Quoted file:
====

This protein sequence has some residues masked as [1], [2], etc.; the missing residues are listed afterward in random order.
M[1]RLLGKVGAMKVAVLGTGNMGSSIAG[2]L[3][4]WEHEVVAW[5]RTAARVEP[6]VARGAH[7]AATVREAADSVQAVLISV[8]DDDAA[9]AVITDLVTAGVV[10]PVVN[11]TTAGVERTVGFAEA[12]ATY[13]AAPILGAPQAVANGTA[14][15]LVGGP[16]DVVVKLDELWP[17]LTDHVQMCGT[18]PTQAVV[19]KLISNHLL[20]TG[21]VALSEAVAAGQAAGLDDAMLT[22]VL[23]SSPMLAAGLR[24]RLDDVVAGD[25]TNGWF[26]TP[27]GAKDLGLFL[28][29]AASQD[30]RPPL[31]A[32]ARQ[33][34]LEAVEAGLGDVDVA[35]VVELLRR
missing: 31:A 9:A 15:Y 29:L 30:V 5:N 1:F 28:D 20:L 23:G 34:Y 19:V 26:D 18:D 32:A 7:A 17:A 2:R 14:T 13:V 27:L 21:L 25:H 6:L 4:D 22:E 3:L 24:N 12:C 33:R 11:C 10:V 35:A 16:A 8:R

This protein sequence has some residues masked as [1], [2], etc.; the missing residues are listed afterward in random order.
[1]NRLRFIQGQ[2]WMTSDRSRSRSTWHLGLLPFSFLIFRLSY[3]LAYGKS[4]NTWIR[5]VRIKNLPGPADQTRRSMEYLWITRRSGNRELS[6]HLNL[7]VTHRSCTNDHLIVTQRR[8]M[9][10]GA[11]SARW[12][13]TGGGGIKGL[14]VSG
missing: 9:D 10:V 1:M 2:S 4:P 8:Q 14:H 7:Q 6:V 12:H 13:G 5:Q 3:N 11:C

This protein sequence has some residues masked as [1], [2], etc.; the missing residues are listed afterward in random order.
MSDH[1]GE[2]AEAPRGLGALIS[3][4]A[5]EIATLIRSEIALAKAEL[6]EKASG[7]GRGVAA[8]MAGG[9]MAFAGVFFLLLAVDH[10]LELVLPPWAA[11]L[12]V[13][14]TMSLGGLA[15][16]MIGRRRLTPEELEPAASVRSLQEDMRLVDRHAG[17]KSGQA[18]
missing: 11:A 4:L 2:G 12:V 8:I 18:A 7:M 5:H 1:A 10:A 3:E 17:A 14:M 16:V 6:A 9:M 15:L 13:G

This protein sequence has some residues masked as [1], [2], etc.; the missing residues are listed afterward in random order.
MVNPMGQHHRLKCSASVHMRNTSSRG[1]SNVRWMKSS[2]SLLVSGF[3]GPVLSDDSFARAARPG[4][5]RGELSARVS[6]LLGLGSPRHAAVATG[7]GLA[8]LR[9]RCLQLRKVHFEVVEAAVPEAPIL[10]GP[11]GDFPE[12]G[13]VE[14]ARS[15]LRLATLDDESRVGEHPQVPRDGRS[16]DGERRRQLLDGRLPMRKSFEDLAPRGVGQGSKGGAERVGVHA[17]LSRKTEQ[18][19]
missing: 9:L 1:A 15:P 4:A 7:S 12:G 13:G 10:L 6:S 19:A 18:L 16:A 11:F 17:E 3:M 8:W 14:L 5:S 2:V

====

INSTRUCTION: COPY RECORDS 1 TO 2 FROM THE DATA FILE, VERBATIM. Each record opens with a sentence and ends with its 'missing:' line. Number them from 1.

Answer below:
This protein sequence has some residues masked as [1], [2], etc.; the missing residues are listed afterward in random order.
M[1]RLLGKVGAMKVAVLGTGNMGSSIAG[2]L[3][4]WEHEVVAW[5]RTAARVEP[6]VARGAH[7]AATVREAADSVQAVLISV[8]DDDAA[9]AVITDLVTAGVV[10]PVVN[11]TTAGVERTVGFAEA[12]ATY[13]AAPILGAPQAVANGTA[14][15]LVGGP[16]DVVVKLDELWP[17]LTDHVQMCGT[18]PTQAVV[19]KLISNHLL[20]TG[21]VALSEAVAAGQAAGLDDAMLT[22]VL[23]SSPMLAAGLR[24]RLDDVVAGD[25]TNGWF[26]TP[27]GAKDLGLFL[28][29]AASQD[30]RPPL[31]A[32]ARQ[33][34]LEAVEAGLGDVDVA[35]VVELLRR
missing: 31:A 9:A 15:Y 29:L 30:V 5:N 1:F 28:D 20:L 23:G 34:Y 19:V 26:D 18:D 32:A 7:A 17:A 2:R 14:T 13:V 27:L 21:L 25:H 6:L 4:D 22:E 3:L 24:N 12:C 33:R 11:C 10:V 35:A 16:A 8:R

This protein sequence has some residues masked as [1], [2], etc.; the missing residues are listed afterward in random order.
[1]NRLRFIQGQ[2]WMTSDRSRSRSTWHLGLLPFSFLIFRLSY[3]LAYGKS[4]NTWIR[5]VRIKNLPGPADQTRRSMEYLWITRRSGNRELS[6]HLNL[7]VTHRSCTNDHLIVTQRR[8]M[9][10]GA[11]SARW[12][13]TGGGGIKGL[14]VSG
missing: 9:D 10:V 1:M 2:S 4:P 8:Q 14:H 7:Q 6:V 12:H 13:G 5:Q 3:N 11:C